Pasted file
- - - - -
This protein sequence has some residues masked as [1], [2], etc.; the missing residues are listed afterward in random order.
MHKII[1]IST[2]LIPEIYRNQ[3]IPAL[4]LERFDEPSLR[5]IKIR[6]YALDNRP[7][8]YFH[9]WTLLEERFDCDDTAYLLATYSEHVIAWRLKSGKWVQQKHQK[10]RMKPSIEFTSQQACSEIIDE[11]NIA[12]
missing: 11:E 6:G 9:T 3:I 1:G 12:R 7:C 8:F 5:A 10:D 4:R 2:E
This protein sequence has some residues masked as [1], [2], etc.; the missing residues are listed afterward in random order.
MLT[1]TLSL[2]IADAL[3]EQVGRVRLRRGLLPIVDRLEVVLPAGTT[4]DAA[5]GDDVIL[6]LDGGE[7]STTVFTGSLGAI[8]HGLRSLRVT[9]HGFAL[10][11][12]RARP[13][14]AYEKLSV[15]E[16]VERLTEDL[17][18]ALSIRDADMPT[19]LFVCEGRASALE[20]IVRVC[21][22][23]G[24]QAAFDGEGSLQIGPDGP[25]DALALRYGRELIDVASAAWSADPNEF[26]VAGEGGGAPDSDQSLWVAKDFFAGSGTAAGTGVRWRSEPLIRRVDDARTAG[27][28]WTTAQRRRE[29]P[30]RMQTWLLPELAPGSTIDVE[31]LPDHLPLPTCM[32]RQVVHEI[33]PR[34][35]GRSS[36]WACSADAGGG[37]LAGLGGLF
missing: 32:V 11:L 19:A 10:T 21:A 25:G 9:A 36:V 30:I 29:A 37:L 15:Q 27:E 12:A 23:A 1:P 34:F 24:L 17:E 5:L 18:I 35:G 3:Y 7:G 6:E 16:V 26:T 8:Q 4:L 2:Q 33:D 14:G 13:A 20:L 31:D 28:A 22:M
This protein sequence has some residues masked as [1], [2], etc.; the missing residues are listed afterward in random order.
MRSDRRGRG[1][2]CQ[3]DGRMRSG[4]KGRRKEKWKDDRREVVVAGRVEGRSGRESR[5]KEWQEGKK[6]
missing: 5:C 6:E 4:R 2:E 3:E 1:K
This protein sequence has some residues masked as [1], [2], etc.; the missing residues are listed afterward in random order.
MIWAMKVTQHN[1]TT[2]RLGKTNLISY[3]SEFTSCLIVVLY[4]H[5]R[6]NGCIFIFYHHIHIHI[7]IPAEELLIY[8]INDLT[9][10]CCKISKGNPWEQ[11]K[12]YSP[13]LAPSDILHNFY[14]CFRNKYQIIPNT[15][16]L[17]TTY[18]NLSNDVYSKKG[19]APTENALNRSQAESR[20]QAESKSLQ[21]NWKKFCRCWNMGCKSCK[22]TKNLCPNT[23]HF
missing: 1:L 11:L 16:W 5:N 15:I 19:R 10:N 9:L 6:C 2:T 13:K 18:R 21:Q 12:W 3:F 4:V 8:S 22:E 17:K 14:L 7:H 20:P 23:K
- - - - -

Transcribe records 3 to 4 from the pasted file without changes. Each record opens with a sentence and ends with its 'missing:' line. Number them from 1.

This protein sequence has some residues masked as [1], [2], etc.; the missing residues are listed afterward in random order.
MRSDRRGRG[1][2]CQ[3]DGRMRSG[4]KGRRKEKWKDDRREVVVAGRVEGRSGRESR[5]KEWQEGKK[6]
missing: 5:C 6:E 4:R 2:E 3:E 1:K
This protein sequence has some residues masked as [1], [2], etc.; the missing residues are listed afterward in random order.
MIWAMKVTQHN[1]TT[2]RLGKTNLISY[3]SEFTSCLIVVLY[4]H[5]R[6]NGCIFIFYHHIHIHI[7]IPAEELLIY[8]INDLT[9][10]CCKISKGNPWEQ[11]K[12]YSP[13]LAPSDILHNFY[14]CFRNKYQIIPNT[15][16]L[17]TTY[18]NLSNDVYSKKG[19]APTENALNRSQAESR[20]QAESKSLQ[21]NWKKFCRCWNMGCKSCK[22]TKNLCPNT[23]HF
missing: 1:L 11:L 16:W 5:N 15:I 19:R 10:N 9:L 6:C 2:T 13:K 18:R 21:Q 12:W 3:F 4:V 8:S 22:E 17:K 14:L 7:H 20:P 23:K